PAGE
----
Legendary Rules Out Paramount, Disney (Exclusive)

Thomas Tull
Thomas Tull
 Getty Images

Neither Paramount nor Disney is in the mix to forge a pact with Legendary as the entertainment company seeks a new deal and potentially a new partner, sources tell The Hollywood Reporter.

Legendary chairman and CEO Thomas Tull, speaking at a company press day, said Legendary expects to either renew its deal with Warner Bros. or find a new partner by the end of summer.

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Tull did not disclose which studios the company is still courting -- “We have got it down to a handful,” he said -- but insiders say Paramount and Disney are not among them.

“It’s a methodical process that examines every aspect of the  things we are thinking about, including in television, and looking at our slate going forward,” said Tull. "It’s one of those things we want to measure twice and cut once.”

The company has been a partner with Warners since 2005, co-financing and co-producing the Christopher Nolan Batman movies, The Hangover franchise and the new Superman relaunch Man of Steel. And Tull admitted that the company would not be where it is today without the Burbank-based studio.

But the company, as it prepares to roll out its July tentpole Pacific Rim, wants to be more involved in the content it makes and have a greater control in shaping its future.

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“We have two constituents that I think about," he says. "One is we make great stuff for our fans -- and we want to make sure our content is great. And second, that we bring value to our shareholders. And in that order. If we can find the right situation to help achieve that vision by the end of the summer, then that’s what we will do.”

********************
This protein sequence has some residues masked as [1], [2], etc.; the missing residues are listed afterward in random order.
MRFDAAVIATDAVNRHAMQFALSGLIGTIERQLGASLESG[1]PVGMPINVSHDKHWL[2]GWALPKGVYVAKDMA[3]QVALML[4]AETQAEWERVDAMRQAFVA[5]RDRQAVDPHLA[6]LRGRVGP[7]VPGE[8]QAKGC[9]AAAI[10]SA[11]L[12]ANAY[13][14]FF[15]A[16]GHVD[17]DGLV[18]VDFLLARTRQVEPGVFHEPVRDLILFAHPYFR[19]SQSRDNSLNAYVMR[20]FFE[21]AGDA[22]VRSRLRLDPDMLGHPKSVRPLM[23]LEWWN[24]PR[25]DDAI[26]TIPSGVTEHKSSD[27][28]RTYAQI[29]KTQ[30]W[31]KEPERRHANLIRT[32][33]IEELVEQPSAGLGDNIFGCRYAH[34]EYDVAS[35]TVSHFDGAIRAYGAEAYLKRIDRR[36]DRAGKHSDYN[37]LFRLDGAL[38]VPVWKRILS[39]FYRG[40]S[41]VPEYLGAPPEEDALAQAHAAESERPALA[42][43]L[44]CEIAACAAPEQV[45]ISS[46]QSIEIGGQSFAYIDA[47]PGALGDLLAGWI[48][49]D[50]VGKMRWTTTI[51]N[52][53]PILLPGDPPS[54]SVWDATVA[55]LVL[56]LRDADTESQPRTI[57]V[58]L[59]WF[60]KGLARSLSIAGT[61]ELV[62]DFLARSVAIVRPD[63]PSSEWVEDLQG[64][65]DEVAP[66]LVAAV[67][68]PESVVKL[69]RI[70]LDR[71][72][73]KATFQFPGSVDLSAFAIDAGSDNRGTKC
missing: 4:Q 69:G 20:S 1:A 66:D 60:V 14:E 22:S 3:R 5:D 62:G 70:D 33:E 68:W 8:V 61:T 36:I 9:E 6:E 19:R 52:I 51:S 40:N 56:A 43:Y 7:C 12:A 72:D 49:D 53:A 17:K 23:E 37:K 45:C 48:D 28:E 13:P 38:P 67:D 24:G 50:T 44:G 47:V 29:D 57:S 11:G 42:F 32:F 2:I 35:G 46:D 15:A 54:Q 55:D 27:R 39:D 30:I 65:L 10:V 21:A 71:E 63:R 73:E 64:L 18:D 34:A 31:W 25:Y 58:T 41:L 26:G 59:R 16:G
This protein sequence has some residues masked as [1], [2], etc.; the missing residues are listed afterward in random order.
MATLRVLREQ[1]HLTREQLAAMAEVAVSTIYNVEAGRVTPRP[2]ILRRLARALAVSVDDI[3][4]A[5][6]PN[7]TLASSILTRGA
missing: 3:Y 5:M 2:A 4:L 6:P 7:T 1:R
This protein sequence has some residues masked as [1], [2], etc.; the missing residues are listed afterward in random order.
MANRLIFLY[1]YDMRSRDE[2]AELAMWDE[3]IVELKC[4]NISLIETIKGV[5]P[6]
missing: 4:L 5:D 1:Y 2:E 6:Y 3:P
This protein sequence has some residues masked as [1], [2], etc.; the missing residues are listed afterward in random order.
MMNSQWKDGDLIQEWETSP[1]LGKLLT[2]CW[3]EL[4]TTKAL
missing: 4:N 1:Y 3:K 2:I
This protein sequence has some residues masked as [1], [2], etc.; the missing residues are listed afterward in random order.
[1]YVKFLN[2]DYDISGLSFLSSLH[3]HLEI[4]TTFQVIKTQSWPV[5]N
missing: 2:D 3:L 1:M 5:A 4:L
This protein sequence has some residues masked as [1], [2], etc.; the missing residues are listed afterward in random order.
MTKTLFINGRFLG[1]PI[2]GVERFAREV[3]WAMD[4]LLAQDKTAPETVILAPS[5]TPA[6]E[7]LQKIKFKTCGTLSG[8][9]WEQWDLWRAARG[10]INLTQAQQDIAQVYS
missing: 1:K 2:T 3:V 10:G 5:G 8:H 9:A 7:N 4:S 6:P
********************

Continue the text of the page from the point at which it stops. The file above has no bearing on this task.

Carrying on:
Legendary is about to begin a new push into television, with yesterday’s hire of former Warner Bros. TV chief Bruce Rosenblum.

The company flirted with TV a few years ago, studying the viability of having its own cable channel or acting as a producer before deciding those paths were not for them, Tull said Tuesday.

“There are more changes going on now in TV than in many, many years -- if not ever,” said Tull. "The good news is that the storytelling in television is the most compelling it’s ever been. And the way fans want to consume and interact and watch different forms of television is clearly changing. Rather than take a big swing and look at the capital that we wasted, we wanted to be efficient and fact-gathering and prudent.”

He admitted the company has already been “warehousing and buying things quite quietly, amassing some IP” for the TV side.

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